The Hidden Economy in the UK

Working alongside HMRC, NatCen carried out a second wave of research into the Hidden Economy in the UK
Woman boxing up clothes to sell

About the study

The Hidden Economy is defined as economic activities which are entirely hidden from HMRC. It includes businesses that are not registered for VAT, individuals who are employees in their legitimate occupation but do not declare earnings from other sources of income, and individuals who do not declare any of their income to HMRC. The Hidden Economy is therefore distinct from other forms of tax evasion which include activities that are known to HMRC, but the sizes of these activities have been under-declared for tax purposes.

Following on from an initial study in 2015/16, this study explored the scale of the Hidden Economy in the UK, the characteristics of the people and activities involved and people’s motivations for participating.


The Hidden Economy has grown since 2015/16                                         

  • Around 1 in 10 UK adults (9%) participated in the Hidden Economy in 2022, an increase from 2015/16 (5%).
  • Accounting for all sources of income, 54% of people participating in the Hidden Economy had a total income above the tax threshold (£12,570). This is 5% of all UK adults – up from 3% at in 2015/16.
  • Possible explanations for this change include the growth of the gig economy and the impact of COVID-19 on employment, but figures may also have been affected by methodological changes from Wave 1.
  • Younger people, people in full time education and the unemployed were most likely to be involved in the Hidden Economy. People who reported experiencing a more difficult financial situation were also more likely to be participating in the Hidden Economy, as were those who perceived their financial situation to have worsened since the beginning of the COVID-19 outbreak.

For most, participating in the Hidden Economy was a transient, small-scale activity supplementing another income source

  • The majority of Hidden Economy activities generated relatively small amounts of income (50% below £250, and 12% none at all).
  • Four in five (83%) Hidden Economy activities were seen as temporary and three in four (73%) had been going on for less than a year. Almost half (45%) were carried out less often than every three months. 
  • Reflecting this, the primary reasons given for not declaring income to HMRC was that the income was either too small (over 30% of Hidden Economy activities) or irregular or temporary (over 20% of Hidden Economy activities), and thus they did not know they had to or think it was worth the time declaring.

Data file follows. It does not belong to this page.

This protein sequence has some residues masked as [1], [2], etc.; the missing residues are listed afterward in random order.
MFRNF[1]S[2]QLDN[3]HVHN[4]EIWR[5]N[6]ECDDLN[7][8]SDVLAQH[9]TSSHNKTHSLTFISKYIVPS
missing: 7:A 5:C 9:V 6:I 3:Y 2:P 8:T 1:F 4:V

Fieldwork for this study was conducted using the random-probability NatCen Panel. The NatCen Panel is a panel of people recruited from high-quality, random probability surveys such as the British Social Attitudes survey. Those agreeing to join the Panel are then invited to take part in additional short surveys covering a range of different topics either online or over the phone.

By using a probability-based sample and allowing those without internet access to take part this design reduces the risk of bias compared to online-only surveys which exclude those who do not have access to, or are less confident using, the internet or surveys using convenience samples which are more likely to include people who are more ‘available’ or particularly want to express their views.

The survey was conducted between 21st July and 21st August 2022. Respondents were asked about all of their income generating activities, and from their answers it was established whether they had any involvement in any Hidden Economy activities. Additional questions were then asked to learn more about participants involved in the Hidden Economy and those activities.

A total of 5,537 of the 7,755 panel members invited to take part did so, either online or over the phone, giving a 72% survey response rate. Taking account of nonresponse at the recruitment interview and at the point of recruitment to the panel, the overall response rate was 10%. The data were weighted to be representative of the UK adult (18+) population.